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Newbridge Bridge Oxfordshire Ancient Thames Crossing

Updated on September 21, 2014

Newbridge Thames Crossing and Ancient Frontier

Newbridge was until recent times a bridge on the ancient frontier between Old Berkshire and Oxfordshire. Even today it is an isolated place with just the bridge and the two pubs at each end. Curiously Newbridge is the oldest extant bridge on the Thames, the older Radcot Bridge having been rebuilt after the Civil War. The River Windrush joins the Thames here helping to add to an air of magic and mystery which must have been a meeting and resting place for travellers for centuries.

Stop Press : Newbridge Bridge now reopened

The A415 at Newbridge will be closed between February 19 and 27. The county council will use the time to complete resurfacing and repair work at the bridge. Light traffic will be diverted via Bampton and Buckland, while heavy goods vehicles will be sent via the A420, A34 and A40. The Maybush & Rose Revived Pubs remain open.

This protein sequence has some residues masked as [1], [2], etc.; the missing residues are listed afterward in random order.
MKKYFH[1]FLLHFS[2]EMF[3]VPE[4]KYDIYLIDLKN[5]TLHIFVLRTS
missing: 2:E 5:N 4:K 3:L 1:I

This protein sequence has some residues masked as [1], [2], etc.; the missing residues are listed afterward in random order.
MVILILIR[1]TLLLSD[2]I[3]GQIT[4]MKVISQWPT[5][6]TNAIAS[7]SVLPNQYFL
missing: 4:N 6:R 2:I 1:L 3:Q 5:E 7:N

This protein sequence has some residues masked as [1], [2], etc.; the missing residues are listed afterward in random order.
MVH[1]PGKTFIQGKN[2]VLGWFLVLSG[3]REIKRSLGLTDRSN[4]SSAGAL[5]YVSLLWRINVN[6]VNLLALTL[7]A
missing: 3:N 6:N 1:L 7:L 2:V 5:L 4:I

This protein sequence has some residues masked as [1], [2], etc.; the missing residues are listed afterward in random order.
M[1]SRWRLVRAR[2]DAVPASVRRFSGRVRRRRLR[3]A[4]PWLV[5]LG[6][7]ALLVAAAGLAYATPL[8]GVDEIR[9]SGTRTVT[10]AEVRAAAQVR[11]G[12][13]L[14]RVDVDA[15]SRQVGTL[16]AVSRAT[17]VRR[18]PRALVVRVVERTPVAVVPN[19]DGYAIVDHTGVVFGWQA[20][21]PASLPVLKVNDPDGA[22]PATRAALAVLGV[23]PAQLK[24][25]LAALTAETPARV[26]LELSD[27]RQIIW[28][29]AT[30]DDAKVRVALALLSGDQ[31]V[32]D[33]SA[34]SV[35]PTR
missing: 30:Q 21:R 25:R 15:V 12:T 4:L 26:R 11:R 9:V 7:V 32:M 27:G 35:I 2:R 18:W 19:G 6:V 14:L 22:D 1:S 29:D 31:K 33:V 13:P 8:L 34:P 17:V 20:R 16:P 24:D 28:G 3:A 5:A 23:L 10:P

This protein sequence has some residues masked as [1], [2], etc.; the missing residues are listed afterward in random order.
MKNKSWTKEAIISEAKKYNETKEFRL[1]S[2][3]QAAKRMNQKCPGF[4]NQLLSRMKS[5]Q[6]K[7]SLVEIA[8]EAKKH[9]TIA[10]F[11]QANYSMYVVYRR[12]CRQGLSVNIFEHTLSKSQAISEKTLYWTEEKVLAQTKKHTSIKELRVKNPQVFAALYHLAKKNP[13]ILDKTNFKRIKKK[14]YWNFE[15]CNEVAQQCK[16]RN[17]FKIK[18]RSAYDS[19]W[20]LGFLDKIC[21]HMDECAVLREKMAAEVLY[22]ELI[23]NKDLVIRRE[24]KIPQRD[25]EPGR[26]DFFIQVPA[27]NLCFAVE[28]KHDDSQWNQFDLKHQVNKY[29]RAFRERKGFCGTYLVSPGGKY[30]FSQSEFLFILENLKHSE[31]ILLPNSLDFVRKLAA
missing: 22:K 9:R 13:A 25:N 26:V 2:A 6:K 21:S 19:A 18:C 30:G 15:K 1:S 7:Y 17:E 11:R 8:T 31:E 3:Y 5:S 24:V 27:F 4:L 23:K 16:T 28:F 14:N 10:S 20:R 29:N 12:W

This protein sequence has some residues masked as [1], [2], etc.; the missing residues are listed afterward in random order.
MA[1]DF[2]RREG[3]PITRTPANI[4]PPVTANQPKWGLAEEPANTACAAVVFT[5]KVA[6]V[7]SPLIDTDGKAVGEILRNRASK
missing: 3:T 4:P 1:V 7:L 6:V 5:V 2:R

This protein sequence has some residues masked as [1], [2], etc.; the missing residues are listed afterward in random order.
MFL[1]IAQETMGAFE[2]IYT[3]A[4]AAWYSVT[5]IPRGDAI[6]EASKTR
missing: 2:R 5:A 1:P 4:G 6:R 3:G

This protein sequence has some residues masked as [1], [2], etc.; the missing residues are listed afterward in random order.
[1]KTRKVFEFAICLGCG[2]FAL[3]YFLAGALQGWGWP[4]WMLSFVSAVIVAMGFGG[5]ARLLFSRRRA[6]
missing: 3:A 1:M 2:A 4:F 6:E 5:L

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NewBridge reflected in the Thames, January 2012

NewBridge reflected in the Thames, January 2012
NewBridge reflected in the Thames, January 2012

Newbridge Bridge Repairs 2011 Gallery

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Resurfacing the road. February 2011Repairing the Wall. February 2011Maybush Inn open as usual
Resurfacing the road. February 2011
Resurfacing the road. February 2011
Repairing the Wall. February 2011
Repairing the Wall. February 2011
Maybush Inn open as usual
Maybush Inn open as usual

Maybush Inn Flood History Gallery

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Maybush Inn uninsurable against floodsMaybush Inn warning not to park in Lower carpark
Maybush Inn uninsurable against floods
Maybush Inn uninsurable against floods
Maybush Inn warning not to park in Lower carpark
Maybush Inn warning not to park in Lower carpark

Southern side of Newbridge , Maybush Side

The Maybush Inn is curiously built on a kind of seasonal Island between the two stretches of bridge which make up Newbridge bridge! The Maybush is seriously flooded every twenty years or so. There are photos of floods in the 1920s, 1988 and 2007.